BROMLEY David, BROMLEY Janet,
Wellington's Men Remembered: A Register of Memorials to Soldiers who fought in the Peninsular War and at Waterloo - Vol 1
Wellington's Men Remembered is a reference work which has been compiled on behalf of the Association of Friends of the Waterloo Committee and contains over 3,000 memorials to soldiers who fought in the Peninsular War and at Waterloo between 1808 and 1815, together with 150 battlefield and regimental memorials in 24 countries worldwide. Photographs of memorials are included in a CD Rom inserted in each.
* A register of memorials to British and Allied soldiers who served in the Peninsular War and at Waterloo
* Volume One contains 1,800 memorials to soldiers who served in the
Peninsular War and at Waterloo
* Arranged alphabetically with locations of memorials, inscriptions and photographs
* Biographical summaries with rank and regiment, service records, honours and awards, family links and bibliographical sources
* Regimental and place indexes
* CD Rom inserted with 1,800 photographs of memorials in each volume
About the authors:
Janet and David Bromley are retired librarians and now Honorary Archivists of the Association of Friends of the Waterloo Committee who have devoted many years of their retirement to researching and recording memorials and graves to soldiers who fought in the Peninsular War and at Waterloo between 1808 and 1815.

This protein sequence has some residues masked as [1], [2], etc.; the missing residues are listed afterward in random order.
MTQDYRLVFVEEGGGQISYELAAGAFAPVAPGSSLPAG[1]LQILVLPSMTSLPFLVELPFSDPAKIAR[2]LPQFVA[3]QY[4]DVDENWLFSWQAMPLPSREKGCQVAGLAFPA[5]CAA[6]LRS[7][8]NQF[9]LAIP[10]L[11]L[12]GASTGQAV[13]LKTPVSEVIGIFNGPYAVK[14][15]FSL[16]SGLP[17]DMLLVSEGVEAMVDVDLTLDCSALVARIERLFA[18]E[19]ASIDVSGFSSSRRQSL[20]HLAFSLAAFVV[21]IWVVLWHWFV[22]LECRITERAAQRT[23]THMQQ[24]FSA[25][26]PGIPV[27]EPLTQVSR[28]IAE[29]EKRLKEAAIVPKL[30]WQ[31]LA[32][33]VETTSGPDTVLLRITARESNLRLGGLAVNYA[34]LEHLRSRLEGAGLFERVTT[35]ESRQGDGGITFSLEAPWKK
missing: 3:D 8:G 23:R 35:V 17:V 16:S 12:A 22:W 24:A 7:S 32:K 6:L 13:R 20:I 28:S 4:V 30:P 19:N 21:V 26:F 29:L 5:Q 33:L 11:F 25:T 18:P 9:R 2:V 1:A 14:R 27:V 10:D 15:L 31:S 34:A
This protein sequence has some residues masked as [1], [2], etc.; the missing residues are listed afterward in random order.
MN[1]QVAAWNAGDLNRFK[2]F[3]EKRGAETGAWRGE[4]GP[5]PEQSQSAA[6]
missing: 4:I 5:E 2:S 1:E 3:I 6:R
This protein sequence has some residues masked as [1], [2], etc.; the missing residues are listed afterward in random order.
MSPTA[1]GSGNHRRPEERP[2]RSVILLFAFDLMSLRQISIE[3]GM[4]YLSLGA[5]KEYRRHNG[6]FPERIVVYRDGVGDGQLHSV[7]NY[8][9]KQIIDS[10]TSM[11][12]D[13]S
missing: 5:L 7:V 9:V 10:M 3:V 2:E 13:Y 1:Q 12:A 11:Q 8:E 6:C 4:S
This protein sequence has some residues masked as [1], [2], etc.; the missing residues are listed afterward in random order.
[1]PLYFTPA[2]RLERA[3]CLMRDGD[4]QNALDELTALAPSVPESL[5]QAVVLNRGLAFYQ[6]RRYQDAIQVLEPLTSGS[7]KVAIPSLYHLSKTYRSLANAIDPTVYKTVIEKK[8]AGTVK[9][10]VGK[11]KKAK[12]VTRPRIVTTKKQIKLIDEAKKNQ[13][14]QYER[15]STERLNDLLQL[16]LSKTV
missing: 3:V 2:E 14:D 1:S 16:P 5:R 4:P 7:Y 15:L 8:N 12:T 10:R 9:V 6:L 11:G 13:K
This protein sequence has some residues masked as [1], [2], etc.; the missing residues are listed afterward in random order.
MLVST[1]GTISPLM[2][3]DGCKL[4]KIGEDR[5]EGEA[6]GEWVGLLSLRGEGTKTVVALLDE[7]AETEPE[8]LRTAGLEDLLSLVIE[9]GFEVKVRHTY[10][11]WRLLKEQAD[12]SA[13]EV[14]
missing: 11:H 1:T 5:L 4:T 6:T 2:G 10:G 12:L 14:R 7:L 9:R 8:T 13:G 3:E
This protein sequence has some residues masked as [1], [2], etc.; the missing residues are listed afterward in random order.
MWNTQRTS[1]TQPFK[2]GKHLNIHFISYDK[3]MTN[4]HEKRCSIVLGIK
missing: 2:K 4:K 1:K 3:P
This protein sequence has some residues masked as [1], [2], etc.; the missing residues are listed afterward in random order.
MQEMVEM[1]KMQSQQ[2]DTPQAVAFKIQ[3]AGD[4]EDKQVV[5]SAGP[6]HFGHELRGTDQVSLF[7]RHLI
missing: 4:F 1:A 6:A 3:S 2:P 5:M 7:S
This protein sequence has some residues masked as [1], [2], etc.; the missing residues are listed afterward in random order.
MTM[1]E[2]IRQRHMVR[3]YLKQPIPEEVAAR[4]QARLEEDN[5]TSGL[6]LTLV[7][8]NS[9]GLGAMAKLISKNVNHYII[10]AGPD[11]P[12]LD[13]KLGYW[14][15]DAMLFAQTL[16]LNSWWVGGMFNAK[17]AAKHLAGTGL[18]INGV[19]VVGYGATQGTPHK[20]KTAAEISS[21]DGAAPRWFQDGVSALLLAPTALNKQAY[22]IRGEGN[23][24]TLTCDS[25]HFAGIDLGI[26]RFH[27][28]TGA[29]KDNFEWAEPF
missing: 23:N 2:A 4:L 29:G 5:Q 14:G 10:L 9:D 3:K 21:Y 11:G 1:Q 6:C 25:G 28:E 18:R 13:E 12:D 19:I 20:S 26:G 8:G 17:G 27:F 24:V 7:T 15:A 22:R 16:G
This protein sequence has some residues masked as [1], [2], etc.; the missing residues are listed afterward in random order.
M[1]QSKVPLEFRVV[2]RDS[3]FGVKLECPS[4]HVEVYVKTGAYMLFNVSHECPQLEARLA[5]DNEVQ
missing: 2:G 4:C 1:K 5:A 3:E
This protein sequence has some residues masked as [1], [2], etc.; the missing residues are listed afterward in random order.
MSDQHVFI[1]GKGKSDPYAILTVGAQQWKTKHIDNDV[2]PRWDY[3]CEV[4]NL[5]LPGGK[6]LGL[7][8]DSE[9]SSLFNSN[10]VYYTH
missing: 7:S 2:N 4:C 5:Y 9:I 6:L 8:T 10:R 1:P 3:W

Place and publisher: Barnsley: Pen & Sword Books
Date of publication: 2012
Number of pages: 640
This week’s book(s):
Description: First published by George Philip in 1987, this book is published in 2015 with new material as part of the introduction.
From the publisher's:
"This book offers a fresh view of the most famous man in history. It shows him as a monarch rather than a genius on the battlefield. Although Napoleon arose through the events of the Revolution, he was primarily interested in establishing a dynasty to rank with the Bourbons or the Habsburgs, and in extending his influence throughout Europe.
Philip Mansel's book shows the ruthlessness with which Napoleon sought to achieve these ends. His creation of a court was a calculated act, to enhance his power and prestige. His policy of territorial expansionism was pursued with an arrogance and inhumanity which turned all Europe against him. His brothers and sisters were given thrones and courts in Italy, Spain, Holland and Westphalia, where they alienated most of their subjects.
This account is based on the hitherto unpublished papers of several of Napoleon's courtiers. This contemporary material provides fascinating insights into the careers and characters of those closest to the Emperor, including Duroc, the Emperor's only friend, his second wife, the Empress Marie Louise, Fontaine, his architect, who helped spread the Empire style throughout Europe, and his brother Joseph, one of the few people who had the courage to tell Napoleon when he was wrong.
The Eagle in Splendour shows that personal genius is not enough to establish a monarchy. The heart of the Napoleonic court was a void, because the Emperor was not loved and his regime lacked credibility. The Emperor's domination of Europe was an illusion, killed, like so many of his soldiers, in the Russian snow. As Malraux said to De Gaulle, Napoleon had ‘a very great mind and a rather small soul'."
Place and publisher: London, I.B.Tauris
Date of publication: 2015
Number of pages: 256
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